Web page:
Almost half of charity and housing association staff have experienced violence or aggression in the workplace, a survey from the union Unison has found.
The public services union said today that charities and housing associations should pledge to protect staff, and it has drawn up a charter it wants voluntary sector organisations to sign to demonstrate their commitment to complying with their duty of care towards their employees.
Unison conducted its community health and safety survey in June. It found that 47 per cent of the 249 charity and housing association employees surveyed said they had experienced violence or aggression from service users or from colleagues.
Staff reported a wide range of abuse, from verbal threats and having cars vandalised to physical attacks such as being slapped, hit, bitten, kicked and punched in the face.
More than a quarter (26 per cent) said they felt unsupported when working alone, and many said they felt they had been in danger because of a lack of training and managerial support.
Almost four out of five (79 per cent) respondents said they were experiencing stress because of work, and 47 per cent said they were regularly required to work beyond the ends of their shifts because of understaffing.
Gavin Edwards, head of communities at Unison, said the results indicated a "pervasive, dangerous culture" and urged voluntary organisations to commit to ending it.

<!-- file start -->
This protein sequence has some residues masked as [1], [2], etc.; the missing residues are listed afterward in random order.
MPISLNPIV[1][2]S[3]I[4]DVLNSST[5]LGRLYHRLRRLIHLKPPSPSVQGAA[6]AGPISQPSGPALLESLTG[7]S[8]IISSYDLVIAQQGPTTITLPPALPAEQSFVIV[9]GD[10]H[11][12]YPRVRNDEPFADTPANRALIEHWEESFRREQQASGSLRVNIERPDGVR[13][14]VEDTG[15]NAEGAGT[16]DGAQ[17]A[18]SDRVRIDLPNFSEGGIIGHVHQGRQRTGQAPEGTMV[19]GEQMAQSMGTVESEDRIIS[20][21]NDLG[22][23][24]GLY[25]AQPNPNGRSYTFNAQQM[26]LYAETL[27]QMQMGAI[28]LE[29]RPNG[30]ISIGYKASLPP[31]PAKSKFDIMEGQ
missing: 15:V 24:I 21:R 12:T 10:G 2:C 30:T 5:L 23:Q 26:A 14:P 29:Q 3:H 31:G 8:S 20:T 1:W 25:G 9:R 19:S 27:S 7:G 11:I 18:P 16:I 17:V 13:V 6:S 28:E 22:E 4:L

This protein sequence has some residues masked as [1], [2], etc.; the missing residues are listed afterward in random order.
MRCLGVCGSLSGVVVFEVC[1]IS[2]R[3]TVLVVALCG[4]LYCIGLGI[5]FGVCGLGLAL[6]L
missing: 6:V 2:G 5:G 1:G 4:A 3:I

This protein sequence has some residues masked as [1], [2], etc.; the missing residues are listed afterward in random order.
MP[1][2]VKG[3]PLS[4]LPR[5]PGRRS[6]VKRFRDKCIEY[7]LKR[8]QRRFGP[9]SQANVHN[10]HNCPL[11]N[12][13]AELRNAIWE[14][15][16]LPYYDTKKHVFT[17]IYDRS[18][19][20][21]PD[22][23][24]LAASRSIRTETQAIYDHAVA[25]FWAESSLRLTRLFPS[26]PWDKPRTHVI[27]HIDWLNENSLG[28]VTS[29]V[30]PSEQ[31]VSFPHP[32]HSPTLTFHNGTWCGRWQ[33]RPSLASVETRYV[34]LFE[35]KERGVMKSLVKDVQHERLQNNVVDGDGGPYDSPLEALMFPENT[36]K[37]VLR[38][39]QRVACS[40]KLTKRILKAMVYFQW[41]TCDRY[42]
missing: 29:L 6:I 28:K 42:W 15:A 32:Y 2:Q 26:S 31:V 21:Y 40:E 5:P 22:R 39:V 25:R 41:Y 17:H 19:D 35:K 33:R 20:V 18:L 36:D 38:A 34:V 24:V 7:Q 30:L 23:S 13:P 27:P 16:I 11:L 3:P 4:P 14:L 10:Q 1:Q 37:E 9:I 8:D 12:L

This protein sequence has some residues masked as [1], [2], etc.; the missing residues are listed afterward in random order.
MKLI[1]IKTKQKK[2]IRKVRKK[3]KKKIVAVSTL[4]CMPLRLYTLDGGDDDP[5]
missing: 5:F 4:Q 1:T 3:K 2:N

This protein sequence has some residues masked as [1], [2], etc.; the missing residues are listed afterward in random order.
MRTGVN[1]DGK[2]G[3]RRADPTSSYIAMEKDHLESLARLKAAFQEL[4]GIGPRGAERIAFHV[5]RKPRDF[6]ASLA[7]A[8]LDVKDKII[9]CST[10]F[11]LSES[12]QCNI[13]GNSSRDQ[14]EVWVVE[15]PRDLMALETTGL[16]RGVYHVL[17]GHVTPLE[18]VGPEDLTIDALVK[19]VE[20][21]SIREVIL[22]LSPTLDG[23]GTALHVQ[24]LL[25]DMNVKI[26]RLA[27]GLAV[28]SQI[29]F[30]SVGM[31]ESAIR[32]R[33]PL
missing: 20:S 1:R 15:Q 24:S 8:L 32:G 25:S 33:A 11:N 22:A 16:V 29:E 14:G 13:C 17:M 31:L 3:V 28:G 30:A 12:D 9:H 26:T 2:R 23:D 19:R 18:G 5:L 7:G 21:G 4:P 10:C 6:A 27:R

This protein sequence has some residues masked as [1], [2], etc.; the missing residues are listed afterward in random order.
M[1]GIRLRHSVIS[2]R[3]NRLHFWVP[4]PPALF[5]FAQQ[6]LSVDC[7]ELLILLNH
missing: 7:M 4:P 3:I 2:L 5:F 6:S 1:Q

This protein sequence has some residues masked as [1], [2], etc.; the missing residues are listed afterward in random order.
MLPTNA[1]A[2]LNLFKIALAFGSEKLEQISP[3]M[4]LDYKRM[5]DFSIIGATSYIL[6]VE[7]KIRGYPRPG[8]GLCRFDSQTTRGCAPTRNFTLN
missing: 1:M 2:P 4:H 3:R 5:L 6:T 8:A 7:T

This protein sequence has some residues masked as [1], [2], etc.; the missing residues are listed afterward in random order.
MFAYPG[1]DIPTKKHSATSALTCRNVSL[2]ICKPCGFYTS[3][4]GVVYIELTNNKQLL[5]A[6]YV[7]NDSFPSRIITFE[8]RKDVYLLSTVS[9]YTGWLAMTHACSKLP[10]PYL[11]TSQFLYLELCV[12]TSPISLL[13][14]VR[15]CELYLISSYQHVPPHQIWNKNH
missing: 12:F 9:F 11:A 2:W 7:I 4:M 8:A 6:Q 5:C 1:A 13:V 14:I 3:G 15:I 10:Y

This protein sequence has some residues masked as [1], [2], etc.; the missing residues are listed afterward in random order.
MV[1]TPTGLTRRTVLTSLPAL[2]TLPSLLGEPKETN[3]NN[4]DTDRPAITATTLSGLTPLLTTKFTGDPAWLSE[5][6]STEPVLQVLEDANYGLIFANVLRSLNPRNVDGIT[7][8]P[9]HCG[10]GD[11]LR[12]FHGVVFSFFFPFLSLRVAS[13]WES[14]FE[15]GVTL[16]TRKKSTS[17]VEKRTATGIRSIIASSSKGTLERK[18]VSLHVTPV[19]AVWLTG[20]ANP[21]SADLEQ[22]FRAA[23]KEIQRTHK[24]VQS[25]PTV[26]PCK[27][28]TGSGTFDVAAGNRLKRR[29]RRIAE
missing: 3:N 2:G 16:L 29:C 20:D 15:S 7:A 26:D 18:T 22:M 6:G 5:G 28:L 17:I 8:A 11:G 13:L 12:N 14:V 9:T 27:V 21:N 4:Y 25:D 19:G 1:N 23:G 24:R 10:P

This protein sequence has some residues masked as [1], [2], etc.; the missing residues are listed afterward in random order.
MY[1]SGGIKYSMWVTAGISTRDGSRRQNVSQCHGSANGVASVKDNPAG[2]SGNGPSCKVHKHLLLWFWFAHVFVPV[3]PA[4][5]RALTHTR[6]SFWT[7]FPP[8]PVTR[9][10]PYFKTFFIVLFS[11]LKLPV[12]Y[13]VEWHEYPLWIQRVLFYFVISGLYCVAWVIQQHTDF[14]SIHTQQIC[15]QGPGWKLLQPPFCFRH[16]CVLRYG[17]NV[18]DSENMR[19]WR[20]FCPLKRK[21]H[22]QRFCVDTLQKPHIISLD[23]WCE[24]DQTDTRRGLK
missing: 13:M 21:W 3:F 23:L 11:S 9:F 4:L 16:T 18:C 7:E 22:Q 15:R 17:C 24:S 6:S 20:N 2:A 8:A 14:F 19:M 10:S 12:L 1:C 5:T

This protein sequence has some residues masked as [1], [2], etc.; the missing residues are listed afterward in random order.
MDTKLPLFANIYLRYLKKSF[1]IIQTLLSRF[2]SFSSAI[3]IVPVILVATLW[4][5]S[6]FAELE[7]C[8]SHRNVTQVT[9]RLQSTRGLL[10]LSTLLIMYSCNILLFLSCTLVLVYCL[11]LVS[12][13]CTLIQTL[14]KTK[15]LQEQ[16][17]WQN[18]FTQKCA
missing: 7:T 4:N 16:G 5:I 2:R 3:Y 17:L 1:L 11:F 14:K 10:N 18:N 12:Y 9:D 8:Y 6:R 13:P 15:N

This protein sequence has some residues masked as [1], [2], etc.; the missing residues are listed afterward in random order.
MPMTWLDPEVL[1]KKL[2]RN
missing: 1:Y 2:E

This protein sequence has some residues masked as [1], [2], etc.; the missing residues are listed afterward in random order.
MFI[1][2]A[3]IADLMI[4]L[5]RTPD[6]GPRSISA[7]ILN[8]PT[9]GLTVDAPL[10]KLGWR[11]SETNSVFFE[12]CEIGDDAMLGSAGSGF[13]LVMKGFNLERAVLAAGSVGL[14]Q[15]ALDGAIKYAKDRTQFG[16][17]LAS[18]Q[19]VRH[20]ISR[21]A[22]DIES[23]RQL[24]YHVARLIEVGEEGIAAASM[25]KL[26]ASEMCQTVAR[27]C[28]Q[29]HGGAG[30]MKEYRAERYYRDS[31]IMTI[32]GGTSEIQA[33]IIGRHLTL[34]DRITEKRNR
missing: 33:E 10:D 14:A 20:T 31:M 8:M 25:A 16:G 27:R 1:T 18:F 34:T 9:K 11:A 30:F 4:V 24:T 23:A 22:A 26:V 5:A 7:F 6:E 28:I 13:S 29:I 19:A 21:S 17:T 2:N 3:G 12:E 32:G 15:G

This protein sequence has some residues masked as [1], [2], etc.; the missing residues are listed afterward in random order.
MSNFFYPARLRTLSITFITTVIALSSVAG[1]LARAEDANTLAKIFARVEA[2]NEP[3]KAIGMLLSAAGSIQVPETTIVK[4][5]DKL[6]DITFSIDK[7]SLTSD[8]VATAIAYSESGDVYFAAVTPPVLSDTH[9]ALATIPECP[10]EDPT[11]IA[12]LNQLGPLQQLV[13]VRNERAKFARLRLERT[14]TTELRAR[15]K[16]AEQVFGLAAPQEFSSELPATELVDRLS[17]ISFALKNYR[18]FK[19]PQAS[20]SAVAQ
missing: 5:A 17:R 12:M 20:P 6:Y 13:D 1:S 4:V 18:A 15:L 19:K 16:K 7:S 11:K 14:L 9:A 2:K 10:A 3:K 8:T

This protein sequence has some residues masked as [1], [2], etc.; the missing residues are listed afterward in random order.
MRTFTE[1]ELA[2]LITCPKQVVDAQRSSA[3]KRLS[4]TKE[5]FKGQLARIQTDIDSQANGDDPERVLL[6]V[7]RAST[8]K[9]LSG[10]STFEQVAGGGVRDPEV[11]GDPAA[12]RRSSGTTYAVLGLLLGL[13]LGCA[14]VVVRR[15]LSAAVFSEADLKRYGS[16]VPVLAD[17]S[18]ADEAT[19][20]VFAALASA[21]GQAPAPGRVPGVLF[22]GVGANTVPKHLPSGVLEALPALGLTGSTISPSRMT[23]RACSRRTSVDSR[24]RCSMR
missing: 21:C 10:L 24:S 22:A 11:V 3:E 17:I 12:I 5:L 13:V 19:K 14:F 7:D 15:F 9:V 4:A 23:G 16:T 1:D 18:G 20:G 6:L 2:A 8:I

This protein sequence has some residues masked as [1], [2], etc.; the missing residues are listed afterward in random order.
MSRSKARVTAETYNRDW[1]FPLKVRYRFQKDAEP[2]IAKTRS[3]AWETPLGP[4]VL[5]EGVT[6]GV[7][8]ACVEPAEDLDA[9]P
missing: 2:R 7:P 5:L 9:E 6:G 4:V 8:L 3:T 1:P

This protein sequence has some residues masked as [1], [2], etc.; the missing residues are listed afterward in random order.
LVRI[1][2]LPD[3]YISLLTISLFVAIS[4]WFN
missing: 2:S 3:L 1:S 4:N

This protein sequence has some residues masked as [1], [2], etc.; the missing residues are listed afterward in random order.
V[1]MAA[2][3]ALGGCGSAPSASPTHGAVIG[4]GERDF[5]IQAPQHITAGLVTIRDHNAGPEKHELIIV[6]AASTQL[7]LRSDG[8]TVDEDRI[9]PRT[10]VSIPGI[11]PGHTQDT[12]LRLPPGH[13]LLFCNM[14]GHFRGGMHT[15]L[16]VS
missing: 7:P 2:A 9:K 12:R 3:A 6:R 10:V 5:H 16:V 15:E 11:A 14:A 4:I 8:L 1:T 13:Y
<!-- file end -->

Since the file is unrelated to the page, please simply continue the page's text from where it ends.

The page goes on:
The charter says those that sign it have committed to providing and implementing a written policy on violence and aggression at work, conducting risk assessments and providing training, support and ways to report violent incidents.
The social housing providers Places For People, Incommunities, Apex Housing and the WM Housing Group have also signed the pledge.
Edwards said: "Charities and housing associations need to take more care of their staff.
"The bleak survey results show that too often charity and voluntary sector employees are faced with verbal and physical intimidation. This is made worse by a lack of support from their managers."
He said he hoped more organisations would sign the pledge in the coming weeks in order to prove their commitment to their employees’ wellbeing.